Director: Lake Bell
Cast: Lake Bell, Fred Melamed, Nick Offerman, Demetri Martin
Watch In a World… online in the UK: TalkTalk TV / iTunes / Prime Video (Buy/Rent) / Rakuten TV / Google Play
Lake Bell has been a solid presence in what are usually lighter weight Hollywood comedies for the last few years, but lately she’s been stretching out to show that there are more strings to her bow. Her feature directorial debut, In a World…, which she also wrote, more than achieves her aim: it’s a distinctive, charming and consistently entertaining effort.
Already getting fans of cinema on-side is the general setting of the story. Starting off with a crash course on the nature of trailer voiceovers (including some lovely footage of legend Don Lafontaine talking about his work), the film depicts an environment we can’t say we’ve ever seen before: the world of the voiceover artist, which forms the basis for a film, which, in a rather meta way, shows Bell’s character breaking out of what is expected of her and finding her own unique place. She’s quick witted, clumsy but never kooky, and hits a balance which has a feel of being lived in very well.
The nature of her character is explored through her relationship with her father, wonderfully played by Fred Melamed, whose egotistical, highly selfish but still strangely warm persona never feels like a caricature and hits an essence of real that impresses. Bell’s chemistry with him helps; her general way around him seems almost defeated from the start and an air of impotent exasperation towards him constantly abounds. This lasts for longer than you’d think. While certain areas of the film’s narrative conform to expectations, the film is brave in just how far it drives Melamed’s character into being such a prick towards his daughter.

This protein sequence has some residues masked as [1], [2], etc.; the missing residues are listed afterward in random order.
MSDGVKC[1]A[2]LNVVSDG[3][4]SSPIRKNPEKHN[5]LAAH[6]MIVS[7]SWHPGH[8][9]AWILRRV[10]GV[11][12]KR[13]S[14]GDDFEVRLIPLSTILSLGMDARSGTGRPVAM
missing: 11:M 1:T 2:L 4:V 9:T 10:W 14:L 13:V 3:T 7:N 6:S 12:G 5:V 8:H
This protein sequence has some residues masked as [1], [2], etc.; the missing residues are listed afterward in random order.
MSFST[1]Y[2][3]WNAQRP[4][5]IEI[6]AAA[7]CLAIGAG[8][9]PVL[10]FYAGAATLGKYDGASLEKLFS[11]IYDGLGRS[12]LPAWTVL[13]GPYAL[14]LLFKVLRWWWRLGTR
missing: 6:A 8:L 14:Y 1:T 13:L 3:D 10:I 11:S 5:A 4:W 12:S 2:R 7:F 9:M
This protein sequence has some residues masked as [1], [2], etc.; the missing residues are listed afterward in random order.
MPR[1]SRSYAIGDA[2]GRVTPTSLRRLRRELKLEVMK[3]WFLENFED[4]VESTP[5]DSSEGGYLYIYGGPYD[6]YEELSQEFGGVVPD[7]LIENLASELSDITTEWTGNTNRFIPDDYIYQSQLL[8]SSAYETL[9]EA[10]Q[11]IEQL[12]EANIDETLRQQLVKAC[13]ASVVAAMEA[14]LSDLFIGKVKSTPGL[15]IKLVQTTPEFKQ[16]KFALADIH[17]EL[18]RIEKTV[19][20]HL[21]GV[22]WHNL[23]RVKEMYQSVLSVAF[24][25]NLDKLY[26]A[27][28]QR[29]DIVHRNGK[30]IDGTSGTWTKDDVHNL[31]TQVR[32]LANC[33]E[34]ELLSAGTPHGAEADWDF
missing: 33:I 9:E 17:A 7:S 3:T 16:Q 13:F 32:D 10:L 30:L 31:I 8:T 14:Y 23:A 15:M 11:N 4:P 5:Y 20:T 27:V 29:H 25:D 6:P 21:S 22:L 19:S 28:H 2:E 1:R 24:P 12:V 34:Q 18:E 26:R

The film’s other successes are connected to more expected areas of the narrative, although they are performed perfectly well. Demitri Martin’s awkward but sweet bond with Bell helps lift up some fairly standard issue “will they, won’t they” stuff and Rob Corddry and Michaela Watkins lift material that doesn’t feel entirely appropriate to the film as a whole. Other side characters don’t get much to do but nail whenever they are on-screen: Ken Marino is very funny as an increasingly bemused competitor in the voiceover world and Nick Offerman provides a solid comic foil to Martin’s character. There are a lot of standout people in the film and it’s to Bell’s credit that she gives them their due.
Like the recent Don Jon, In a World… does show that an actor turned director can put out some damn solid work first time round, even if not all the elements hit home quite as well as you’d like. This is a great calling card to see what Bell can do next.